The European Commission has approved abiraterone acetate (Zytiga) in combination with prednisone/prednisolone for the treatment of adult men with newly-diagnosed high-risk metastatic hormone-sensitive prostate cancer.
Karim Fizazi, MD, PhD
The European Commission (EC) has approved abiraterone acetate (Zytiga) in combination with prednisone/prednisolone for the treatment of adult men with newly-diagnosed high-risk metastatic hormone-sensitive prostate cancer (mHSPC) in combination with androgen deprivation therapy (ADT).
Janssen Biotech announced the commission’s decision in a press release. This move by the EC follows a recommendation issued in October from the European Medicines Agency’s Committee for Medicinal Products for Human Use (CHMP) supporting the use of abiraterone acetate in this setting.
The approval is based on results from the phase III LATITUDE trial showing that abiraterone combined with prednisone/prednisolone and ADT reduced the risk of death by 38% compared with ADT and placebo in men with high-risk, metastatic castration-sensitive prostate cancer.1,2 The median overall (OS) survival was not reached with abiraterone acetate versus 34.7 months with placebo (hazard ratio [HR], 0.62; 95% CI, 0.51-0.76; P <.001).
“Prostate cancer is the most common form of cancer in men throughout Europe and today’s decision helps to fill a critical medical need for these patients,” Karim Fizazi, MD, PhD, principal investigator of the LATITUDE trial and head of medical oncology at Institute Gustave Roussy, France, said in a sattement. “We hope to significantly improve the lives of many men across Europe living with this disease and the approval of this treatment in an earlier stage of prostate cancer helps address this.”
In LATITUDE, 1199 newly diagnosed patients with high-risk metastatic prostate cancer were randomly assigned to abiraterone acetate, prednisone, and ADT (n = 597) or ADT and placebo (n = 602). Patients received 1000 mg abiraterone acetate and 5 mg prednisone daily.
Eligible patients had not previously received ADT therapy and had at least 2 of 3 risk factors: Gleason score greater than or equal to 8, measurable visceral metastases, or 3 or more bone lesions. Men in the study had either a positive bone scan or a metastatic lesion at the time of diagnosis on CT or MRI.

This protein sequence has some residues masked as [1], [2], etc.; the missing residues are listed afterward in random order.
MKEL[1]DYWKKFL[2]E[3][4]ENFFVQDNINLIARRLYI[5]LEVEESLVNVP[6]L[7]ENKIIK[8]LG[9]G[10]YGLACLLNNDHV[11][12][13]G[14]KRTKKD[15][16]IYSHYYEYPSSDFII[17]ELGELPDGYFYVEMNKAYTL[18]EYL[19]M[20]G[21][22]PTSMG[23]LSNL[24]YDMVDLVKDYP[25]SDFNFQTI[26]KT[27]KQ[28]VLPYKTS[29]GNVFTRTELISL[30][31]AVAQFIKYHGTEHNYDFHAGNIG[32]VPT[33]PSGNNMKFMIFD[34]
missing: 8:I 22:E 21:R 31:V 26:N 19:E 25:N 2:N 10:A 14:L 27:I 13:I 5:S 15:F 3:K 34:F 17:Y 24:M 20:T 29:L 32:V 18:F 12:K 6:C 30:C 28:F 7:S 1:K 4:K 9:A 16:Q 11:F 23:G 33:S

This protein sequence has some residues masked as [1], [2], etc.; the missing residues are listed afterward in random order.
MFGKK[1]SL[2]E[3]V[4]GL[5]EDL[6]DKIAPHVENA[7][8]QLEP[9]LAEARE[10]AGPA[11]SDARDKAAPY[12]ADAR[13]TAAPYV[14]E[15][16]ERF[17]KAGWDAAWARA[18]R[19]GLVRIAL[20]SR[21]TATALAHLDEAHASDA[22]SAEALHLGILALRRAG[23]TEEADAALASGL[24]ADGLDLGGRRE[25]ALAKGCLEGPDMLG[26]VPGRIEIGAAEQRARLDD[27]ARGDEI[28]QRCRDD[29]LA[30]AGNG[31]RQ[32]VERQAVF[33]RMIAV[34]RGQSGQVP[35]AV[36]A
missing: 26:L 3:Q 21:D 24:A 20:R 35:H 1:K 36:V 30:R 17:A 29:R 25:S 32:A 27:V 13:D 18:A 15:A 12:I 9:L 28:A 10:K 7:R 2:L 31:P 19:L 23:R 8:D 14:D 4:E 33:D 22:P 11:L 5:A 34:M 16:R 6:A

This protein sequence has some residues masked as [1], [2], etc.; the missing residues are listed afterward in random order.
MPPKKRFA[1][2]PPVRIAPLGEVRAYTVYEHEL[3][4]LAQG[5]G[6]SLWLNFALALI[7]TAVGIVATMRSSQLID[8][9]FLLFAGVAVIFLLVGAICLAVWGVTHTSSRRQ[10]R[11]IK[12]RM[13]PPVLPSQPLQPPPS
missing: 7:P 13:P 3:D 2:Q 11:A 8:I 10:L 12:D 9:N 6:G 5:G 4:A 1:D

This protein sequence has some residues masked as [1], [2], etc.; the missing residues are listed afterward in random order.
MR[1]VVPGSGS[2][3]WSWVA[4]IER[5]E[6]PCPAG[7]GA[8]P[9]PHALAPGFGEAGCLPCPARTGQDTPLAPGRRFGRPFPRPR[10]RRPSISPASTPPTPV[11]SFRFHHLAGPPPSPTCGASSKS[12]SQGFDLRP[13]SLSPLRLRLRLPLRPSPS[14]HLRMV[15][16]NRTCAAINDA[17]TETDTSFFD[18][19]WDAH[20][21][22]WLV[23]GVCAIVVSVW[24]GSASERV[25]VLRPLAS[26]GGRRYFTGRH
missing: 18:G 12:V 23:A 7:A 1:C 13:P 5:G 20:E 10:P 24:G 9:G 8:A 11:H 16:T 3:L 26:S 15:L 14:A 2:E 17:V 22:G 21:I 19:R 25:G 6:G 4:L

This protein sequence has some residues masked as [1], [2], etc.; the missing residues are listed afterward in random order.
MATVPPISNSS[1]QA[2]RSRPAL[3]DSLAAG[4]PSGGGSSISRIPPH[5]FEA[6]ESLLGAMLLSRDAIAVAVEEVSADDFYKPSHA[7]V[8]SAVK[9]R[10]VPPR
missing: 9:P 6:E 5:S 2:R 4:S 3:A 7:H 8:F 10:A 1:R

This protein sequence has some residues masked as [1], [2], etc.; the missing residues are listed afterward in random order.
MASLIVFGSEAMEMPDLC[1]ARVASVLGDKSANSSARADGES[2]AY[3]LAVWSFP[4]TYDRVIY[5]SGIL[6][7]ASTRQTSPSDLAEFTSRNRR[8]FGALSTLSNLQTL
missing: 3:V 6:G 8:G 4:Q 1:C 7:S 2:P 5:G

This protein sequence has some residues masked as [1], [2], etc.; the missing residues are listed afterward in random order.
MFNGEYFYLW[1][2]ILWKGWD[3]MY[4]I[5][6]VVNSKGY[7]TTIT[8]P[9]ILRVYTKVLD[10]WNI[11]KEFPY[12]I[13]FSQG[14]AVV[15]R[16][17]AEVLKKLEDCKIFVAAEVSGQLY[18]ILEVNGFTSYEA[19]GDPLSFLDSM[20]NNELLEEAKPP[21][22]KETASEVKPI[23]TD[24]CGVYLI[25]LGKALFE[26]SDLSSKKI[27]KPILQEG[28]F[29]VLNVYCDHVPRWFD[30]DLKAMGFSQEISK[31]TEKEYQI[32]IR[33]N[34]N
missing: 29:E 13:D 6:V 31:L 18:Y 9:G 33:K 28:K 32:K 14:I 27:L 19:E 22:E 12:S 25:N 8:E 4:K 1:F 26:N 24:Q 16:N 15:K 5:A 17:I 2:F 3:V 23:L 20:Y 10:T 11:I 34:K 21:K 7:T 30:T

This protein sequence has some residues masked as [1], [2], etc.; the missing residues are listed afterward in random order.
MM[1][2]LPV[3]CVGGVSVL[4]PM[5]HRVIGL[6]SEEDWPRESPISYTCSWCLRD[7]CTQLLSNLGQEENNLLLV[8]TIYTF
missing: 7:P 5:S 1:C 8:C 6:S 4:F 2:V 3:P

The radiographic progression-free survival with abiraterone acetate was 33.0 months compared with 14.8 months for ADT alone, representing a 53% reduction in the risk of progression or death (HR, 0.47; 95% CI, 0.39-0.55; P <.001). The OS rate at 3 years was 66% in the abiraterone acetate group versus 49% with ADT.
The time to pain progression was also reduced by 31% with abiraterone acetate versus ADT (HR, 0.70; 95% CI, 0.58-0.83; P <.0001). Additionally, the risk of developing a skeletal-related event was 30% lower with abiraterone acetate versus ADT (HR, 0.703; 95% CI, 0.539-0.916; P = .0086). The risk of starting chemotherapy was reduced by 56% with abiraterone acetate versus ADT alone (HR, 0.443; 95% CI, 0.349-0.561; P <.0001).
The most common grade 3/4 adverse events with abiraterone acetate versus placebo, respectively, were hypertension (20.3% vs 10.0%); hypokalemia (10.4% vs 1.3%); elevated alanine aminotransferase (5.5% vs 1.3%), and elevated aspartate aminotransferase (4.4% vs 1.5%).
Abiraterone acetate was first approved by the EC in 2011 in combination with prednisone for the treatment of men with metastatic castration-resistant prostate cancer following chemotherapy. It has since gained approval earlier in the treatment paradigm for use prior to chemotherapy.
“This EC approval is a major step forward for men living with prostate cancer across Europe and offers patients with newly diagnosed high-risk metastatic hormone-sensitive prostate cancer a new treatment option,” Ivo Winiger-Candolfi, MD, oncology solid tumor therapy area lead, Janssen Europe, Middle East and Africa, said in a statement. “We are encouraged by the data we have seen to date and remain committed to transforming outcomes for prostate cancer patients.”